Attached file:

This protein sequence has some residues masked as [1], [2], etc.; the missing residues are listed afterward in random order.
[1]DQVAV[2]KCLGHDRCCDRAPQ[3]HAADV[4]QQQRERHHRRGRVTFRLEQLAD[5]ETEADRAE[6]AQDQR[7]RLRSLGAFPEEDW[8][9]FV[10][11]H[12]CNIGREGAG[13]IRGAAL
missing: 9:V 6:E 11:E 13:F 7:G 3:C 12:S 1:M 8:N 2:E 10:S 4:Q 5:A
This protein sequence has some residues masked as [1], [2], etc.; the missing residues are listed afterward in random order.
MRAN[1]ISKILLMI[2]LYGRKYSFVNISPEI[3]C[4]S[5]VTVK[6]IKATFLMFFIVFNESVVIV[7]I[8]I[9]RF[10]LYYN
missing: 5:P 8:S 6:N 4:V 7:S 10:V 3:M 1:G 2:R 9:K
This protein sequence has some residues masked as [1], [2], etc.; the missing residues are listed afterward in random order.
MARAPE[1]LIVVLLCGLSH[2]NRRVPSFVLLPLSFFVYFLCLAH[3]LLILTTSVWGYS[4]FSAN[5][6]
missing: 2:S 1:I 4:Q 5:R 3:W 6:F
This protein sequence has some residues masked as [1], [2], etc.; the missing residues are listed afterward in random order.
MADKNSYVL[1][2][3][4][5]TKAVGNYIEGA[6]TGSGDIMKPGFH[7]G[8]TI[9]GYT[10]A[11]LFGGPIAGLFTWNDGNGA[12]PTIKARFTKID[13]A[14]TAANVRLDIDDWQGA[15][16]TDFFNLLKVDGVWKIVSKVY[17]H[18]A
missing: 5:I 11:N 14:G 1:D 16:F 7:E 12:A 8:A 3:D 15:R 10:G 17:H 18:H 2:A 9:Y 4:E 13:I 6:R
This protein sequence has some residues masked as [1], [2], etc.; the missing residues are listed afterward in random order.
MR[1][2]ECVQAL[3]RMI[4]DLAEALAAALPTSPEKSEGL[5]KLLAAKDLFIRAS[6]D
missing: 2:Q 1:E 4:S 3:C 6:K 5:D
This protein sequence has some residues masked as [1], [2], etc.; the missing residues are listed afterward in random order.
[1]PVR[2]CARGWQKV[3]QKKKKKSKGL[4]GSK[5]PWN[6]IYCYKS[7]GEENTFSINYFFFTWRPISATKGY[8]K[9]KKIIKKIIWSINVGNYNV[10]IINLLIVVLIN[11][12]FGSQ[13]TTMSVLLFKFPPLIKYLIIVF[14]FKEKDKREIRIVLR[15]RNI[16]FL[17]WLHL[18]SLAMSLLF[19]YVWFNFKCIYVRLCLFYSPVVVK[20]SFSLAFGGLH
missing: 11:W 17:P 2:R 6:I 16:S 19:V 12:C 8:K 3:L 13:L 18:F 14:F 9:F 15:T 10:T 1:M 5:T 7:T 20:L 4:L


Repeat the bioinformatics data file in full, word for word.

This protein sequence has some residues masked as [1], [2], etc.; the missing residues are listed afterward in random order.
[1]DQVAV[2]KCLGHDRCCDRAPQ[3]HAADV[4]QQQRERHHRRGRVTFRLEQLAD[5]ETEADRAE[6]AQDQR[7]RLRSLGAFPEEDW[8][9]FV[10][11]H[12]CNIGREGAG[13]IRGAAL
missing: 9:V 6:E 11:E 13:F 7:G 3:C 12:S 1:M 8:N 2:E 10:S 4:Q 5:A
This protein sequence has some residues masked as [1], [2], etc.; the missing residues are listed afterward in random order.
MRAN[1]ISKILLMI[2]LYGRKYSFVNISPEI[3]C[4]S[5]VTVK[6]IKATFLMFFIVFNESVVIV[7]I[8]I[9]RF[10]LYYN
missing: 5:P 8:S 6:N 4:V 7:S 10:V 3:M 1:G 2:R 9:K
This protein sequence has some residues masked as [1], [2], etc.; the missing residues are listed afterward in random order.
MARAPE[1]LIVVLLCGLSH[2]NRRVPSFVLLPLSFFVYFLCLAH[3]LLILTTSVWGYS[4]FSAN[5][6]
missing: 2:S 1:I 4:Q 5:R 3:W 6:F
This protein sequence has some residues masked as [1], [2], etc.; the missing residues are listed afterward in random order.
MADKNSYVL[1][2][3][4][5]TKAVGNYIEGA[6]TGSGDIMKPGFH[7]G[8]TI[9]GYT[10]A[11]LFGGPIAGLFTWNDGNGA[12]PTIKARFTKID[13]A[14]TAANVRLDIDDWQGA[15][16]TDFFNLLKVDGVWKIVSKVY[17]H[18]A
missing: 5:I 11:N 14:G 1:D 16:F 7:E 12:A 8:A 3:D 15:R 10:G 17:H 18:H 2:A 9:Y 4:E 13:I 6:R
This protein sequence has some residues masked as [1], [2], etc.; the missing residues are listed afterward in random order.
MR[1][2]ECVQAL[3]RMI[4]DLAEALAAALPTSPEKSEGL[5]KLLAAKDLFIRAS[6]D
missing: 2:Q 1:E 4:S 3:C 6:K 5:D
This protein sequence has some residues masked as [1], [2], etc.; the missing residues are listed afterward in random order.
[1]PVR[2]CARGWQKV[3]QKKKKKSKGL[4]GSK[5]PWN[6]IYCYKS[7]GEENTFSINYFFFTWRPISATKGY[8]K[9]KKIIKKIIWSINVGNYNV[10]IINLLIVVLIN[11][12]FGSQ[13]TTMSVLLFKFPPLIKYLIIVF[14]FKEKDKREIRIVLR[15]RNI[16]FL[17]WLHL[18]SLAMSLLF[19]YVWFNFKCIYVRLCLFYSPVVVK[20]SFSLAFGGLH
missing: 11:W 17:P 2:R 6:I 16:S 19:V 12:C 8:K 3:L 13:L 18:F 14:F 9:F 15:T 10:T 1:M 5:T 7:T 20:L 4:L